Wednesday, March 2, 2016

The Unfair Burden of ‘Public Parks’ and the ‘Public Good’

A letter published in the New Jersey Star-Ledger by Sam Pesin, president of The Friends of Liberty State park, blasted Governor Chris Christie for his plans regarding Liberty State Park. In Christie's plans will destroy Liberty State Park, Pesin fumed:

The Star-Ledger's July 6 editorial clearly described the danger that the "hallowed ground" of Liberty State Park is in due to the coming large scale privatization plans of Gov. Chris Christie.

LSP is N.J.'s crown jewel park overlooking the Statue of Liberty and Ellis Island and it was our 1976 bicentennial gift to the nation. It provides open space, inspiring vistas, lawns and walking paths for its annual 5 ½ million visitors to enjoy.

The governor's goal of LSP paying for itself is sickening. Parks serve the public good, and are therefore funded by taxes.

I left the following comment, edited for clarity:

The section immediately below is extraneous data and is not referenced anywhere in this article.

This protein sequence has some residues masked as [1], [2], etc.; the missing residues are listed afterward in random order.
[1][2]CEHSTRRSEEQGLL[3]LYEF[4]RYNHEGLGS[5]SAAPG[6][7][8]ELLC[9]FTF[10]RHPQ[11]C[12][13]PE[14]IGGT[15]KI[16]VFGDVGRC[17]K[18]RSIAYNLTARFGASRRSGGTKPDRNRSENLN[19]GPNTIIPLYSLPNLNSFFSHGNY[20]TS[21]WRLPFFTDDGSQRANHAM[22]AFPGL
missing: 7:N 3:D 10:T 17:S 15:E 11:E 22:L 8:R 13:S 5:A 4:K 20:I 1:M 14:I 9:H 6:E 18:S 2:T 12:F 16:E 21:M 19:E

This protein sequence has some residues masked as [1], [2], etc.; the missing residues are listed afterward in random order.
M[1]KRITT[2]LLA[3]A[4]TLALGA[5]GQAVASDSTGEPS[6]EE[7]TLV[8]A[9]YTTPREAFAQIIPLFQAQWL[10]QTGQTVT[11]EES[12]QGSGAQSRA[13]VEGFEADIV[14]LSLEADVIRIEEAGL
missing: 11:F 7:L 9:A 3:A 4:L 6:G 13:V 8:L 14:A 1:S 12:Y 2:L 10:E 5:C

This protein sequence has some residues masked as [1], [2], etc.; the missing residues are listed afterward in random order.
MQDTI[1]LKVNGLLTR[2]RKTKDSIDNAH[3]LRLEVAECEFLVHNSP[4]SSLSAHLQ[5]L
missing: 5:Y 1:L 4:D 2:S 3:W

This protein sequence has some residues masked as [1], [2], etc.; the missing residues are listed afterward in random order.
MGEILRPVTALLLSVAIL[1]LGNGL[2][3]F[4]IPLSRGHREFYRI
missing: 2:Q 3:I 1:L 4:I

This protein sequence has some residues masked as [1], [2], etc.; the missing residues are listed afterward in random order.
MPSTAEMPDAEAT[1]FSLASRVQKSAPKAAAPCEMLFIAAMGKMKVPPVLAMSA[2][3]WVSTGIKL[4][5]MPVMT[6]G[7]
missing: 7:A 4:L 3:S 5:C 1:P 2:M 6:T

“Parks serve the public good, and are therefore funded by taxes.”

The “public good” is the tool of special interests seeking to impose their values on everyone else. In this case, Pesin wants to preserve the ability of 5.5 million visitors to freeload off of taxpayers throughout the state, regardless of whether these taxpayers—whom Pesin and his ilk ignore but are also part of the public—wish to subsidize these visitors. Pesin, like all public good peddlers, really means “I am the public, and what I believe is the public’s good goes.”

5.5 million freeloading visitors a year does not constitute the whole public. If numbers are the criteria, Disney World is much more in the public good. It gets nearly 50 million visitors a year, 9  times Liberty State Park. And Disney World is fully private and fully pays for itself—and is profitable to boot. None of Disney’s visitors freeloads off of taxpayers. Every visitor pays his own way. Liberty State Park visitors should also.

There is no moral justification for tax-funded parks. If Liberty State Park can’t survive on self-supporting visitor fees and other voluntary means of raising revenues, it should depend on voluntary contributions to fill in the gaps rather than picking taxpayers’ pockets. If it still can’t survive, it takes steps to attract more visitors or closes. No one has the right to parks paid for by someone else. Kudos to Governor Christie for proposing to take this monkey off of the taxpayers’ backs.

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